So would that be and said, keep it in mind that these are seven different aspects of having the ability to really work the suppliers down on their pricing and using, and leveraging your business as it grows, just because of the sales itself. You can leverage that as a great sales history that you can present to your suppliers and say, look, I'm looking to get a better deal on this. I've got two other guys who can offer me at this price. Can you beat that price? Don't be afraid to, especially in a food business because, um, a lot of the supplies like ingredients, the food ingredients and such fluctuate so rapidly and can have huge ups and downs, don't be afraid to take it upon yourself, take it in your hands and negotiate those prices. Because it's going to give you in the long run, a better price point for producing your product, which is going to give you bigger margins.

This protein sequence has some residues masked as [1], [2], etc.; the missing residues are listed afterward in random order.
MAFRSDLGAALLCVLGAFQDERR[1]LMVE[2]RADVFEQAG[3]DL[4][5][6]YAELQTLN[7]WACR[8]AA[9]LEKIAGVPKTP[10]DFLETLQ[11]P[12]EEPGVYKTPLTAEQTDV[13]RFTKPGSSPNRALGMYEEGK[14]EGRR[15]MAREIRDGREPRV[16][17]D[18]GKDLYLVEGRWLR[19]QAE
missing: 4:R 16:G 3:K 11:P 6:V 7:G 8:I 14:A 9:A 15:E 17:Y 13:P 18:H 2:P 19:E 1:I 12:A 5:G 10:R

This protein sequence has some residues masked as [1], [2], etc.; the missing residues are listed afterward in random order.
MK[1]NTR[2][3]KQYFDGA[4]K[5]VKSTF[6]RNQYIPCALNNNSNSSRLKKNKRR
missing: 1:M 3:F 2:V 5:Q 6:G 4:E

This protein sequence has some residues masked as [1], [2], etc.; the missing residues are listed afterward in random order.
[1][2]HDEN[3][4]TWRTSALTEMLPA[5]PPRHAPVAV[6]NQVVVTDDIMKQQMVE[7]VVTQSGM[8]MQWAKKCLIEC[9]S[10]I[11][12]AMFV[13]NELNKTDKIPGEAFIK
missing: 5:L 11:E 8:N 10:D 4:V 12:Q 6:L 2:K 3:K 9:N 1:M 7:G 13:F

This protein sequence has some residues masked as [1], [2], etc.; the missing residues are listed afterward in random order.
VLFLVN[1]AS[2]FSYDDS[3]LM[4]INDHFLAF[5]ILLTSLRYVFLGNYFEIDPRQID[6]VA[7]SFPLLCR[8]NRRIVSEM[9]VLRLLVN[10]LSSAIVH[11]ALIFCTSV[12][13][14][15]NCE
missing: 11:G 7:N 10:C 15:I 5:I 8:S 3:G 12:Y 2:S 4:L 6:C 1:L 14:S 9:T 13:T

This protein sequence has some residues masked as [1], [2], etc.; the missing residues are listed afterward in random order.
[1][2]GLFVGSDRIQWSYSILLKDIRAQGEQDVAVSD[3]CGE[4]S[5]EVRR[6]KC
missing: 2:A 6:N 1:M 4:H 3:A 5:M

And of course, more money in your pocket. That's just a no brainer, but keep those things in mind. Those seven aspects are something that really could, could weigh heavily on the pricing and could be a benefit for you in the long run. So, so I do hope that that was a little informative and a great tip on how to actually leverage your business and your sales to be beneficial for you when you start working with suppliers and, and keep in mind again, lastly, very important use more than one. Okay. So I'll wrap up the podcast. I appreciate you guys listening. If this was something that was truly helpful. I definitely give me a big thumbs up. I appreciate your support feedback. You've got questions about using your business as leveraging the business that you've got as a tool to get better pricing. If you have questions about that, let me know down below in the descriptions, I love to hear from my subscribers. And of course, I'll always appreciate you guys supporting my channel and helping me grow it. And I will see you on the next video, or I will definitely talk to you guys on the next podcast. Take care. We'll talk at you then.